The day after the procedure I was watching the Errol Morris documentary on the photographer ELSA DORFMAN and as she was flipping through photographs I saw a picture of Hannah Green, from back when I first met her.  The picture was used on the cover for THE DEAD OF THE HOUSE...

       Hannah would approve of this sort of post as she valued Rilke, of course, and knew why I was attached to this book and she might like the being remembered from the time when we had first met each other when I sat in her class at Columbia... 

      Here is the picture and then the description by Elsa Dorfman of the taking of the picture.

Summer 1972 Harvey and I went up to visit Hannah Green and John Wesley in Peterborough, New Hampshire. I took pictures of Hannah in front of the farmhouse, inside the barn, in an open field by the pond; they weren't spectacular. And we wanted one for the jacket of her book, The Dead of the House. So Hannah and John came to Cambridge and we tried some in my backyard. They worked.

When I had my show at Boston City Hall in October 1971, Hannah and John drove all the way down from Peterborough to see it. But unfortunately, three days before, Mayor Kevin White had made me take it down because he was having a banquet for big-city mayors in the gallery where it was hanging. He was trying to impress the mayors, especially Alioto and Lindsay, and the media who would cover The Event, and didn't want them 'to see all the sad faces in those depressing photographs.' When I got furious that he suddenly wanted the whole installation down after all that work, he said, 'You look cute when you're angry, my dear, but it's my city hall. If they were Rembrandts and I wanted them down, they'd come down.' When Hannah and John got there after that long drive, and it was a hot day, all they saw was a huge empty space. 'Elsa Dorfman? Never heard of her,' the guard told them.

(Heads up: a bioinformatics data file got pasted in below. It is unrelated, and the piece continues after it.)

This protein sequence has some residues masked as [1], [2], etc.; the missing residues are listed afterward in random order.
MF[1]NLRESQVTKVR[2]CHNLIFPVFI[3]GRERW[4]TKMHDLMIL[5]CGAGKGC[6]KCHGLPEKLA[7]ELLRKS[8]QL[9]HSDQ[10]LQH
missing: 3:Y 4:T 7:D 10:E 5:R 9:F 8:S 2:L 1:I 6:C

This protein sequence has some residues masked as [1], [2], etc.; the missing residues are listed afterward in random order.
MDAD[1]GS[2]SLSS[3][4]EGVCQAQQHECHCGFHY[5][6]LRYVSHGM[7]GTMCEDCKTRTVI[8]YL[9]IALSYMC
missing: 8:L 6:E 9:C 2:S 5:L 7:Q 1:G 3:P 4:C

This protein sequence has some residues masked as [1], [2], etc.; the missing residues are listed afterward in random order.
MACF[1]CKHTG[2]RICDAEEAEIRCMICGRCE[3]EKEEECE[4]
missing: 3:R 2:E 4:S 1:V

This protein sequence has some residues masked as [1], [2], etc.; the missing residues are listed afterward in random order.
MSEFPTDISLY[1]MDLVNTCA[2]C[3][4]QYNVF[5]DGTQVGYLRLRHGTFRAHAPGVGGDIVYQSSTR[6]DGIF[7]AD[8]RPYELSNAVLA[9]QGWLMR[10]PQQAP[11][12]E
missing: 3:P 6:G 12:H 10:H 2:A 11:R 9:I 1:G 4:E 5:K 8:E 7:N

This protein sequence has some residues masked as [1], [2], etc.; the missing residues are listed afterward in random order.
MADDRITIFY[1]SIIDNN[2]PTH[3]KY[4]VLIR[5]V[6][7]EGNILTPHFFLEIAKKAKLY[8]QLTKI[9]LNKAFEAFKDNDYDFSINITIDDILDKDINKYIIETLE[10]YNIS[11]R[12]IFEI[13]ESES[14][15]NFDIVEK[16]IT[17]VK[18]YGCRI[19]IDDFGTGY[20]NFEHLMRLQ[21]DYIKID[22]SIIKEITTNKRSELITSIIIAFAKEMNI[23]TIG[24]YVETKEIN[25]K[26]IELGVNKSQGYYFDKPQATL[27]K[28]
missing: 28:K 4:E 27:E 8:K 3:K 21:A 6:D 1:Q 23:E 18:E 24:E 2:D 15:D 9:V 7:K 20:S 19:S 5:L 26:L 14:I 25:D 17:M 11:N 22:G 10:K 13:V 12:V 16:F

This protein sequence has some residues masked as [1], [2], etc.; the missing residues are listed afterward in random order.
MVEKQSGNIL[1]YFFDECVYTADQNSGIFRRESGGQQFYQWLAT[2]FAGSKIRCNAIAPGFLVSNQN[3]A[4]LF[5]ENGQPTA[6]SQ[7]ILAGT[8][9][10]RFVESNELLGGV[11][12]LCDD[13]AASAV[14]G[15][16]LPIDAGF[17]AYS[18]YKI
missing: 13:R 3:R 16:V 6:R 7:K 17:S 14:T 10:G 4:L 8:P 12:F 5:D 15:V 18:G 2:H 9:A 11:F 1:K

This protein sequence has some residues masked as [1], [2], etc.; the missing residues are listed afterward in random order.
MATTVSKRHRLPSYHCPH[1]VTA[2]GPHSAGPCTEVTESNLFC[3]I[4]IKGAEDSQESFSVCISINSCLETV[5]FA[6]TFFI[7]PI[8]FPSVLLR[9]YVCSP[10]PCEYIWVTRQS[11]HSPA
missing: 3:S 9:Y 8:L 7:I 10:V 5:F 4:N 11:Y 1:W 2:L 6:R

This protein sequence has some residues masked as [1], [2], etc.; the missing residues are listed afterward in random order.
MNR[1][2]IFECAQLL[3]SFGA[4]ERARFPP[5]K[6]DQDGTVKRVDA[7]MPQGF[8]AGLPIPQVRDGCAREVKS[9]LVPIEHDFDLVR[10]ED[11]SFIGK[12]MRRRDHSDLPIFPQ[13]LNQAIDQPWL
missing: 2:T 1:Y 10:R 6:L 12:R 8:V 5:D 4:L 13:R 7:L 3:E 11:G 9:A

Monday, February 19, 2018

NOTHING DOING. Can it be seen into print?


This book moves between Patchogue, Arizona, Bulgaria, France and Estonia with as much ease as going on the number 6 train from Bleecker Street to City Hall in Manhattan.

 (the book concerns itself with a number of men: a priest accused of abusing boys, a man whose wife has threatened to kill their child, a psychoanalyst struggling to over-come the futility of his vocation as a therapist and a number of other men who find themselves wandering in southern Arizona... there is a painting by Poussin, "Landscape with Travelers" in the National Gallery in London which organizes in a way this book...)

                   NOTHING DOING
                Thomas McGonigle

For in that she poured this ointment on my body, she did it for my burial.
                                              (Matthew 26/12)

Writer:          …I’m called the Writer.
Professor:     And what do you write about?
Writer:          Readers.
Professor:    There’s obviously no point in writing about anything else…
            Writer:         There’s no point in writing, full stop.  About anything.